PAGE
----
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The conductor and scholar Robert Craft has been releasing an extensive series of the music of Arnold Schoenberg (1874 -- 1951) on the Naxos label. This, the most recent CD in the series, includes five Schoenberg pieces composed between 1925 and 1946. During this time, Schoenberg had developed the twelve-tone "serial" means of composition for which he is most famous (or notorious). All the works on this CD make use of twelve-tones, making this disk both difficult and a good overview of late Schoenberg.

The CD begins with the String Trio opus 45 composed in 1946, This work of about 18 minutes is performed here by Rolf Schulte, violin, Richard O'Neill, viola, and Fred Sherry, cello, in a 2005 recording. String trios are a relatively rare genre. Besides Schoenberg's effort the most famous works in this form are Beethoven's three opus 9 trios and a late trio by Mozart. Schoenberg's work is dark and difficult, as it was composed just after the composer had recovered from a near-death illness during which his heart had stopped and had to be restored by an injection. The work is in five movements, with the even numbered movements marked "episodes" and the odd-numbered movements parts 1,2, and 3. The writing and interplay among the instruments is close and dense and features long pizzicato passaages, glissandos, and sections in which the musicians use the hard part of their bows upon the strings. The work also has long solo passages of melody for each of the three instruments, especially the cello. The outer movement tend to be rapid and frightening while much of the inner material is slower and reflective. The serial musical language is difficult and the work makes heavy demands on the performers. Melodies to come clear with patient listening. The string trio is one of the masterworks of 20th Century music.

The lengthiest work on this CD is the 29 minute Septet-Suite, opus 29 composed in 1925-26. It is scored for the unusual combination of piano (Christopher Oldfather), two clarinets (Charles Neidich and Alan Kay), bass clarinet(Michael Lowenstein), violin (Rolf Schulte), viola (Toby Appel) and cello (Fred Sherry). The recording dates from 1995. As do some of Schoenberg's other serial works from the 1920s, including the Suite for Piano and the Serenade, this work combines dance forms from earlier musical eras with its new musical language. Thus the opening movement, "Overture" includes landler themes, the second movement "Tanzschritte" includes contrasting fast and slow dances, the third movement consists of a theme a five relatively easy to follow variations on a song popular in Germany, while the finale is a lively and rhythmical gigue. The movements each make much of contrasting fast and jagged with slow and more lyrical material. This work together with the trio show that serialism was capable in Schoenberg's hands of expressing a wide variety of moods and emotions.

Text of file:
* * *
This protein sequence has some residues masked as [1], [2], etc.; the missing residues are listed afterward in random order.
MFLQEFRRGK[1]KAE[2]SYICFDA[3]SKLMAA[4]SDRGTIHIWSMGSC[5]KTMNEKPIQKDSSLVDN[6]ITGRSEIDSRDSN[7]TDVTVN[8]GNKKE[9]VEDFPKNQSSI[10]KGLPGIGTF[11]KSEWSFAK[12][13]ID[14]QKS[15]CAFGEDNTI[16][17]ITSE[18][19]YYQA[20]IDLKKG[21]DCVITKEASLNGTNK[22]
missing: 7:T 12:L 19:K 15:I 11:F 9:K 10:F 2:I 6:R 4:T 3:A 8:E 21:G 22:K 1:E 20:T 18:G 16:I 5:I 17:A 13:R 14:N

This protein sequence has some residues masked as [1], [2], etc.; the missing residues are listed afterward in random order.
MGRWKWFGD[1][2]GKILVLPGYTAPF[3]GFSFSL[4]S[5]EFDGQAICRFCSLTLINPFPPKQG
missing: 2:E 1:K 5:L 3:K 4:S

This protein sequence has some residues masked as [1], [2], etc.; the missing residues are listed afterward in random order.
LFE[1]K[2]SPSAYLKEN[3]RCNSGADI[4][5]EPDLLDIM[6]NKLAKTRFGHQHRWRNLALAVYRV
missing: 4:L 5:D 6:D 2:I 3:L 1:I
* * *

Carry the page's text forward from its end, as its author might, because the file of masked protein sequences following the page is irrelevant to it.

The final instrumental work on this CD is the 8 minute "Accompaniment to a Cinematographic Scene" opus 34 composed in 1929-1930. It is performed here by the London Symphony Orchestra conducted by Craft in a 1994 recording. This short orchestral piece is one of Schoenberg's more accessible twelve-tone compositions. It was written for an imaginary movie rather than as a commission for an actual one. The three parts are captioned "Threatening Fear", "Danger" and "Catastrophe". Schoenberg's score is highly theatrical and invites the listener to see in the mind's eye a movie setting for for the music.

The CD also includes two sets of choruses, opus 27 and opus 28 from the mid 1920s. I don't find these works as challenging as the instrumental compositions, but they are enjoyable and relatively accessible. Both sets are performed by the Simon Joly Chorale of London are were recorded in June 2006. The first set, the "Four Pieces for Mixed Chorus" opus 27 includes three a capella works and a finale in which clarinet, mandolin, violin, and cello accompany the chorus. The texts for the final two choruses are Chinese in origin while the initial two texts were composed by Schoenberg himself. The "Three Satires for Mixed Chorus" includes two brief unaccompanied works and conludes with a lengthier piece "Der neue Klassizismus" in which viola, cello, and piano accompany the chorus. In the "Three Satires", Schoenberg poked fun at conservative musical critics who disliked Schoenberg's radical methods of composition. Texts and translations are not provided for the choruses.

For listeners wanting to get to know Schoenberg's late music, this CD is an excellent choice.

Total Time: 79:12

Robin Friedman
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